It is not unusual that when I bring up the topic of worldview, people’s eyes start getting glassy and they begin to fade into some nether world. On the other hand, I see that when people really begin to grasp the implications of worldview training, they become very excited.
But here is the problem. While this does not have to be all that complicated, it also can’t be explained in soundbites. It takes a little bit of explanation.
Unfortunately, even the word itself sounds a bit abstract and academic. So, I often have to call it something else or sneak it into the discussion while people are unsuspecting. But once they do begin to grasp it, the reaction is entirely different. It is immanently practical – even exciting – to begin mastering tools which make one’s Christian faith more real and exciting. And that’s exactly what an understanding of worldview brings to the table.
Hopefully you already know the definition of worldview. It is the assumptions that people make about the nature of reality. Gee, that really does sound abstract and academic, doesn’t it. But it actually is not. We are talking, here, about the most fundamental understanding that we have about life. And while we can talk about it in academic terms, the implications touch you at the very deepest core of your identity.
Understanding the Definition
First, lets break down the definition. We will start with the concept of an assumption.
What is an assumption, anyway? Simply put, it is something that we take so for granted that we don’t even question its validity. You have beliefs that are so fundamental to the way you understand the world that you cannot imagine that things could possibly exist in a different way. For instance, if you are a Christian, you may not even be able to imagine that there are people who really don’t believe in God. Oh sure, there are people who say they are atheists, but we all know that when their backs get pushed against the wall they will certainly call out to God for help, right?
If so, that person is probably not really an atheist at a worldview level. Those are generally people who want to live life without having to be accountable to God, so outwardly they deny him. But in their inner core, they at least believe he exists. Otherwise they would not call out to him in times of need. This kind of person may be a functional atheist, but is not an atheist based on his core worldview.
A true atheist would never call out to God because they positively believe that he does not exist – to the same degree you believe he does. As a Christian, when you have a grave need, you automatically call out to God because you believe he exists, even if you are not in proper fellowship with him. But a true atheist believes God does not exist and it would not even occur to him or her to call out to him – even when the need is great.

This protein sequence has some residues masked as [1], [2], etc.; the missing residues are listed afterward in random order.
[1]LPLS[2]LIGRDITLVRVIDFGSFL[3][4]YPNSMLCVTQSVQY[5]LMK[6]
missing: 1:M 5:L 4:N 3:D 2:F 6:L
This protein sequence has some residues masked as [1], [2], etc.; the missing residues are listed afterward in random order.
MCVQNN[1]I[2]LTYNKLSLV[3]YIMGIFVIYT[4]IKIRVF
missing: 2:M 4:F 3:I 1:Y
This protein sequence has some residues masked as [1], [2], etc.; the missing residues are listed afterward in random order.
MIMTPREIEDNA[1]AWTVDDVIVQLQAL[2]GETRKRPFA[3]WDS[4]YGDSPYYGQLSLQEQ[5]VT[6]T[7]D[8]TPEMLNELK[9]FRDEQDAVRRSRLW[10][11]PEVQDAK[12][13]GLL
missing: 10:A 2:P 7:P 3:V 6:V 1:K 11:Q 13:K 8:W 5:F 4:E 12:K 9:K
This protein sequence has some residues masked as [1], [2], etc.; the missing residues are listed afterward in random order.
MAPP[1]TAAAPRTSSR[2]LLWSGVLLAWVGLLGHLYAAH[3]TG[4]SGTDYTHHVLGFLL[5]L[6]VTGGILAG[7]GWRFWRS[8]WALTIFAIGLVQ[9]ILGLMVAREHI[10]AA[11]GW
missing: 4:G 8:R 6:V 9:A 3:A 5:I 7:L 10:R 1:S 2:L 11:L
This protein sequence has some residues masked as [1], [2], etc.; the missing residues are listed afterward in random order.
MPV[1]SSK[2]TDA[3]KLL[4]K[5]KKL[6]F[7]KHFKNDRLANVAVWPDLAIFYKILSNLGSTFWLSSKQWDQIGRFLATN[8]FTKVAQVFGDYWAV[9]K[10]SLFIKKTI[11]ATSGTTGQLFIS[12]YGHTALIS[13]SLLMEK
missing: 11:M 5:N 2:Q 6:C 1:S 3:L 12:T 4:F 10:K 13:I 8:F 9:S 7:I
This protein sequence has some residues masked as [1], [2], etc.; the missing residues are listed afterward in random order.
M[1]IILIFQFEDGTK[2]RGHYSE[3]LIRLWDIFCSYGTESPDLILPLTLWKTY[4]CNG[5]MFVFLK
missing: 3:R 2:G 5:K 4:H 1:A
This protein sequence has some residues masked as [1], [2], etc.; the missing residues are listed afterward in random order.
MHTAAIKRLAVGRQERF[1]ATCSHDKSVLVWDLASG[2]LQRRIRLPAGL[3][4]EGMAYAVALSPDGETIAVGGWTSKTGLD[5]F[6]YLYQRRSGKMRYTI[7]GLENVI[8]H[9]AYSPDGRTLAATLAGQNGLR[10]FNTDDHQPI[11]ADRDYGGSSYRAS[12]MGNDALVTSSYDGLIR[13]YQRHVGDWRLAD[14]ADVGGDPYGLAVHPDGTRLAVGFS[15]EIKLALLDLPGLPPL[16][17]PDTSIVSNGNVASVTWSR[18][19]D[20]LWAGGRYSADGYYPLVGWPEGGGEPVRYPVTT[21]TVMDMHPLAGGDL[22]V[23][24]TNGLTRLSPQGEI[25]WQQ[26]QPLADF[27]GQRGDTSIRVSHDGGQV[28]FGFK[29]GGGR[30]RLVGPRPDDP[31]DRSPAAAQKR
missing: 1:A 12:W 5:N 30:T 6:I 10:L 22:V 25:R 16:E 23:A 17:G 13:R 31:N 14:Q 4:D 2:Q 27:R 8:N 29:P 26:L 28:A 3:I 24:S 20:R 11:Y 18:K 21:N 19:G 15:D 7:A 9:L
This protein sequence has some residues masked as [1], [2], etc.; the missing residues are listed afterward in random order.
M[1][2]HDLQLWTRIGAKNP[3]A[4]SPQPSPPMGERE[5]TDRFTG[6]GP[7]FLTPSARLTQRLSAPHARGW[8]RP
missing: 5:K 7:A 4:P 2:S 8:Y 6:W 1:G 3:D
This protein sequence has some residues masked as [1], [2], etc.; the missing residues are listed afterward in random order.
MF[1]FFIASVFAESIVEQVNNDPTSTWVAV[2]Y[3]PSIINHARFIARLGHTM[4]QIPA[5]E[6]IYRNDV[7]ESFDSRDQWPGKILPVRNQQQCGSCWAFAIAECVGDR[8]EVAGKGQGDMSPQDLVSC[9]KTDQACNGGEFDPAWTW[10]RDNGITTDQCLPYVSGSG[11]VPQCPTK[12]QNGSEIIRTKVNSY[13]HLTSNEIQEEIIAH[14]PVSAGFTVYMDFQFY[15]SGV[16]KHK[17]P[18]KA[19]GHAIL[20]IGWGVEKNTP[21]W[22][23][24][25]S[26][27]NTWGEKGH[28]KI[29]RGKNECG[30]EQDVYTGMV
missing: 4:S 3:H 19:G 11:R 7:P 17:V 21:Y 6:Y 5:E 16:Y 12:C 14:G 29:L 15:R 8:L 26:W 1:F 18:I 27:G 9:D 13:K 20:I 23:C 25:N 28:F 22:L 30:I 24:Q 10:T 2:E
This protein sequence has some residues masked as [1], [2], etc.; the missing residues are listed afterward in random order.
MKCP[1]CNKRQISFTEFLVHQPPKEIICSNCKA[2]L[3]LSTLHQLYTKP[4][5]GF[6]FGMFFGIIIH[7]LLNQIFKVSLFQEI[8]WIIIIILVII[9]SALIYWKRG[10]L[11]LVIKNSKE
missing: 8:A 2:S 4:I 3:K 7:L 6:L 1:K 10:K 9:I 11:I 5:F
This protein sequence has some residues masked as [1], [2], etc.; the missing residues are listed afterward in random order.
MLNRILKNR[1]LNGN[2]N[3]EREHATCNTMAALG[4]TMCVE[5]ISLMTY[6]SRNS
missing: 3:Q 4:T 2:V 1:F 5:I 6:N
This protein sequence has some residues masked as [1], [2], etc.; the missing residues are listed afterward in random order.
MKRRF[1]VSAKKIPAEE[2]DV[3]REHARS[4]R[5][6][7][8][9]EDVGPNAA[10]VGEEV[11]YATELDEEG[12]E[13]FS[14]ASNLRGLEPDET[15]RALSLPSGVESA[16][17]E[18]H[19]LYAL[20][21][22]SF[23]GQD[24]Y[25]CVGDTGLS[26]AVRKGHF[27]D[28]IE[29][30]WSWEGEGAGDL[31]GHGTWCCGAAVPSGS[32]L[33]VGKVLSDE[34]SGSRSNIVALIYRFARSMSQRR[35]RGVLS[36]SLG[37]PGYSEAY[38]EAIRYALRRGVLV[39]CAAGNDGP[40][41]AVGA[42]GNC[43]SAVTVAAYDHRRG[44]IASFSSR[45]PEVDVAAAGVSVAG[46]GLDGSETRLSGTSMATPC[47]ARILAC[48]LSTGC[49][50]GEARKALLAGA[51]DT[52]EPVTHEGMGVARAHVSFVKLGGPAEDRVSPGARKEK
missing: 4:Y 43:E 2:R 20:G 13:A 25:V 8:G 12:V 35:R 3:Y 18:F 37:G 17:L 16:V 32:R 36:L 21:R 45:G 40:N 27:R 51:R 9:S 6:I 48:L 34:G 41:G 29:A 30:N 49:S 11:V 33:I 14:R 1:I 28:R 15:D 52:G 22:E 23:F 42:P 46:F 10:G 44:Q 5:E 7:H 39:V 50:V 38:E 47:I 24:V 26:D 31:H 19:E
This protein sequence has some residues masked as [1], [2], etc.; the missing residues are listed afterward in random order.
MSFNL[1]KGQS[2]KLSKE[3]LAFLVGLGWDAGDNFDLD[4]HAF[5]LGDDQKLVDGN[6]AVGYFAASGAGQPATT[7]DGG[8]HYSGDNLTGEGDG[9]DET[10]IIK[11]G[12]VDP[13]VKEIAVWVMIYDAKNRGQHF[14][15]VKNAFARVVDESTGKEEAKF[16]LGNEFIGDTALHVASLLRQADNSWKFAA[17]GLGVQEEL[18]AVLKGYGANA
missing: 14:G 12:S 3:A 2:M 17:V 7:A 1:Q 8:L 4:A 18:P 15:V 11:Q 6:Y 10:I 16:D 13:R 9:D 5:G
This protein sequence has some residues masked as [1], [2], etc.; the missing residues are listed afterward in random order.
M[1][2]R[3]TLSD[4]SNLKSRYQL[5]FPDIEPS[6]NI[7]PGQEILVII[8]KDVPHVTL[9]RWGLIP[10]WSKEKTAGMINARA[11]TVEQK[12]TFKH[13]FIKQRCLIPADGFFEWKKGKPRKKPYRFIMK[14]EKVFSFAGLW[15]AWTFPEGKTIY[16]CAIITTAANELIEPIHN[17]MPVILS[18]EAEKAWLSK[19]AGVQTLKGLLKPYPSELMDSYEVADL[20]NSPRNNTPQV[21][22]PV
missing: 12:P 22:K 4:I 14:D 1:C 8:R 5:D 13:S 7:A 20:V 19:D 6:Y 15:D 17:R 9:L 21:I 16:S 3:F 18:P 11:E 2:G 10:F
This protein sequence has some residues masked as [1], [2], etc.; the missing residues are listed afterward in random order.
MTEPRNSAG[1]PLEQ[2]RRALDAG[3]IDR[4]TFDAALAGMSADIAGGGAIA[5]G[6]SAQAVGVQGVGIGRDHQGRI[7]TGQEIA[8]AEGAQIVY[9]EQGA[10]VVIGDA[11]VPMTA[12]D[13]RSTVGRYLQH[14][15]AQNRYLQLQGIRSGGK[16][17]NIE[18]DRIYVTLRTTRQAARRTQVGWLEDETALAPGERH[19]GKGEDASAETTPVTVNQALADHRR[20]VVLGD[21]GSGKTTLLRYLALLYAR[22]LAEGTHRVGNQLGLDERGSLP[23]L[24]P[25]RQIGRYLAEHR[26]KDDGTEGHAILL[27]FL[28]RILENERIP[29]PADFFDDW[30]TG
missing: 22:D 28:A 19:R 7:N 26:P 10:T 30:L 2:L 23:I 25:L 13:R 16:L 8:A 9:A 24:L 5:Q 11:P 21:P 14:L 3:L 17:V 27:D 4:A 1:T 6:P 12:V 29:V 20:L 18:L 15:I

It is hard for many Christians to believe that anyone could really believe that way. But there are literally millions of people who fall into that camp. By the same token, there are people who believe in some Animistic set of gods or in the impersonal life force – to the same degree that you believe in the God of the Bible. Their belief is so foundational to their understanding of how the world really exists that they cannot imagine that it could be any other way. That is what we are talking about as we deal with the idea of an assumption.
To grasp the other part of the definition, we have to understand what we mean by “the nature of reality.” All we are talking about here is the way the universe exists. For instance, is there a god or is there not? If there is, what is he like. If there is not, what is the origin of the universe and how is it constructed?
Worldview is Practical
While an understanding of worldview may not seem practical on the surface, it is actually has very concrete implications. Let’s take a look at just how practical this is for living the Christian life.
Relationship with God
The first aspect of practicality has to do with the Christian’s personal relationship with God. All true Christians acknowledge the existence of a personal God that can be known in a personal relationship. There is a common problem, however. While most Christians acknowledge this fact intellectually, it doesn’t always play out practically in everyday life. The reason this is so generally has to do with the fact that most Christians conceive of their relationship with God in emotional rather than objective terms. That is, when they feel God’s presence they think he is near and when they don’t feel his presence, they think he is not near.